And I think Gone With the Wind, the telling of the interwoven lives of Rhett, Scarlett, Ashley, and Melanie and the world they knew, will be something viewed and read hundreds of years from now.
Margaret Mitchell's Gone with the Wind, in its true essence, is a case
study on the Old American way of living where pride and honor were the
very essence of human existence. Victor Fleming's rendition of the
classic novel, a classic within its own right, does full justice to the
themes propagated by Mitchell's evocative masterpiece. In the words of
Mitchell herself, Gone with the Wind is the story of the people whose
gift of gumption gave them a definitive edge to endure the tribulation
and throes of the American Civil War vis-à-vis those who lacked an
inner resolve and determination needed for survival.
Scarlet O'Hara, the well bred, haughty, tempestuous and opportunistic protagonist of the saga, is an ostensibly flawed individual whose inexorable urge to placate her ego and realize her fancies appears far stronger than her adherence to any credence pious to her people and relevant to her time. Her scintillating charm and unrestrained zeal not only make her an object of desire for her male counterparts but also an object of envy for the girls around her.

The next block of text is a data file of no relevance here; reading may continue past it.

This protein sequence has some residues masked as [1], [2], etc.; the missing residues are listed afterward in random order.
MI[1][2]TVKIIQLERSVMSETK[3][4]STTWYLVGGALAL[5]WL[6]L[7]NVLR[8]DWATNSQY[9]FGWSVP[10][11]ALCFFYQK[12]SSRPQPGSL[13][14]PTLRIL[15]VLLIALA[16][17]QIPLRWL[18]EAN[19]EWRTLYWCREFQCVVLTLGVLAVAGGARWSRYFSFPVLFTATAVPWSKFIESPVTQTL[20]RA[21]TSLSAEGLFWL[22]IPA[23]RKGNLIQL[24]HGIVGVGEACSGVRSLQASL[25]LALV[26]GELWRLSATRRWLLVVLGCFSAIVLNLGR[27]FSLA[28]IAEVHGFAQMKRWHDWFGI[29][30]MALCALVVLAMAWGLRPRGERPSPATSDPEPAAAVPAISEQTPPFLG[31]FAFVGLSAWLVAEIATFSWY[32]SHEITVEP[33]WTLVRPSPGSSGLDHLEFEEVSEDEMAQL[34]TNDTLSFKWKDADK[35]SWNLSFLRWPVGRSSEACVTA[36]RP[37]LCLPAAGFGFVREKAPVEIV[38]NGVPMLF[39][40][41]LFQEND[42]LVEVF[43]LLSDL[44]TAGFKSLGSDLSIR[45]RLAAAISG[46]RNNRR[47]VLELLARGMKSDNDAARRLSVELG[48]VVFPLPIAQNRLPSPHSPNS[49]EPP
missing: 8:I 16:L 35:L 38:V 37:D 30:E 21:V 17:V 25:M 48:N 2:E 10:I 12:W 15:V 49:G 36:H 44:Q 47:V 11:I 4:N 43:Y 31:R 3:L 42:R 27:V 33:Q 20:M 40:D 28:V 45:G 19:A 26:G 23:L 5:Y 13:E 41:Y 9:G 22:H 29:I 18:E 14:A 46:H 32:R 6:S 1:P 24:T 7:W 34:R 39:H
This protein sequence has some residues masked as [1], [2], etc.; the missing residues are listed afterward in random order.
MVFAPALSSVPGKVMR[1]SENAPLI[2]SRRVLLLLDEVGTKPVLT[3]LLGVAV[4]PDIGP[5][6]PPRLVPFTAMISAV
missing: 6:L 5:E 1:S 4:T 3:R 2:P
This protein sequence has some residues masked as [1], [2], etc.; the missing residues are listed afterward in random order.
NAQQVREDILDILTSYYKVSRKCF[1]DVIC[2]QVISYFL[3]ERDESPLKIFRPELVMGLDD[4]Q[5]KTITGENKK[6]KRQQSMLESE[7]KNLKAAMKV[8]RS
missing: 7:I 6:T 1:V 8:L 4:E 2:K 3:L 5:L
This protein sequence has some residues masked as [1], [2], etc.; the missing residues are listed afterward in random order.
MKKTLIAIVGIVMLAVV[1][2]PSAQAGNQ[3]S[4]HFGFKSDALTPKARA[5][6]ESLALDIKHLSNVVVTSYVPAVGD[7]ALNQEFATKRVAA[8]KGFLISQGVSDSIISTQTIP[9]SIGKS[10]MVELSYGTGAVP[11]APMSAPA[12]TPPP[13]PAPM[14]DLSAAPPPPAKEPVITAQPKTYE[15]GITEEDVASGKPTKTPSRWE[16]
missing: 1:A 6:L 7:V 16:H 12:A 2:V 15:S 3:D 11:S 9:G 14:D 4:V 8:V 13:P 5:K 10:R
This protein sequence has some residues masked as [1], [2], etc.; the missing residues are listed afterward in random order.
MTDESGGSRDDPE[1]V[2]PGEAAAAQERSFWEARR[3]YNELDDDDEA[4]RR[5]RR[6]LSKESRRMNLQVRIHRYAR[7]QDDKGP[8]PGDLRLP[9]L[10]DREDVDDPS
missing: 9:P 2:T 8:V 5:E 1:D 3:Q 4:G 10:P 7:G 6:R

Vivian Leigh perfectly fits into the caricature of Scarlet O'Hara. She makes full use of her talent, courage and guile to portray a part that requires subtlety, brusqueness and poise in equal parts. It may sound like a hyperbole, but no other actress seemed better equipped to play the part a southern belle than Leigh herself, who won not one but two Oscars while playing one: first for her portrayal of Scarlet O'Hara and second for portraying Blanche DuBois in A Streetcar Named Desire opposite Marlon Brando. In fact, her portrayal of Scarlet O'Hara, in which she perfectly blends panache, poignancy and peremptoriness, is arguably the greatest portrayal by a female lead in cinematic history. Leigh uses her on-stage experience to improvise in order to add new dimensions and complexities to Scarlet's caricature, which according to the novel was mostly one dimensional: out-and-out bad. Scarlet's stubbornness and her impish obsession for a conformist like Ashley, who is not only indifferent to her feelings but also incapable of reciprocating the passion and zeal with which she pursues him, represent just one dimension of her multifaceted self, which is revealed layer by layer with the progression of the narrative. The viewer is gifted to see Scarlet in various avatars: a usurper, an egomaniac, a damsel, a nemesis, a menace, a guardian, a savior, a patriot, a fighter and most importantly as a quintessence of womanhood.